RJ: Do you allow yourself to doubt?
PR: People often ask me if my art is feminist. I am a feminist, that’s a point of honour and logical, so long as society’s horizons are not equally accessible for everyone. But there are thousands of other insights that shape my inquiries. Even though I have a positive view of humanity, there is room for ambivalence in my work; accepting this should foster a certain mildness towards oneself. This is what I strive for in my work. When viewers experience my works I hope they will stop being quite so hard on themselves. Maybe this is what you are detecting. Of course, I am not actually where my works are. As a human being I can’t fully achieve the same nonchalance or power that I to some extent explicitly look for or distil in my works. As an individual I am not identical to my works. Sometimes I view myself as neurotic and anxious. But I made a conscious decision not to directly transfer such feelings into my work, even if I don’t deny them either.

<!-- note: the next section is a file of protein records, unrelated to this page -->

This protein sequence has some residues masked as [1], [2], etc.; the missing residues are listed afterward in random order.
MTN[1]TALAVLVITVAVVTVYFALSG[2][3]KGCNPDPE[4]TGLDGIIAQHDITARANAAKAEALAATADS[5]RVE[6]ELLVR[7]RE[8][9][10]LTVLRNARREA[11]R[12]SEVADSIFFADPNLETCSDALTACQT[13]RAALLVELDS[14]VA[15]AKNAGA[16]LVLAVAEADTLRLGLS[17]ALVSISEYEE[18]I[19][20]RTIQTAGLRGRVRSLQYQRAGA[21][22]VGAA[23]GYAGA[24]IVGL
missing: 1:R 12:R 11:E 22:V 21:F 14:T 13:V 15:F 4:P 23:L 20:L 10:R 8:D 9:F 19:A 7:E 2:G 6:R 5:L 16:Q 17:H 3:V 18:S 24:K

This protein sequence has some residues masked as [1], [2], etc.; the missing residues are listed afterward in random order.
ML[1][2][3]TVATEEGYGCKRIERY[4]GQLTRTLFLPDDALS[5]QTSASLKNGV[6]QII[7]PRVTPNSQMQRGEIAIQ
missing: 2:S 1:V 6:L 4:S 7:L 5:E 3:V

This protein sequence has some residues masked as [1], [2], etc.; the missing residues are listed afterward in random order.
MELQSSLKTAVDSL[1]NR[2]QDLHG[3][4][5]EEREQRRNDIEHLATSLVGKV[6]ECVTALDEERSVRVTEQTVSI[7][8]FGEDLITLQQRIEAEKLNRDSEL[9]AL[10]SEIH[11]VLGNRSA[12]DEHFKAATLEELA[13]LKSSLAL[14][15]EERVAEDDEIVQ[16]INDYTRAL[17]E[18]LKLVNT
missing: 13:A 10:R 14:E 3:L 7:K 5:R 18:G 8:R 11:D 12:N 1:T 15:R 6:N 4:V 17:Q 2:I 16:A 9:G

RJ: I would like to discuss your new piece, “Tyngdkraft, var min vän”. Having seen the model, it is now clear that it is related to the pieces you made in the last two years, “Homo Sapiens Sapiens” in Venice and “A Liberty Statue for Löndön” in London.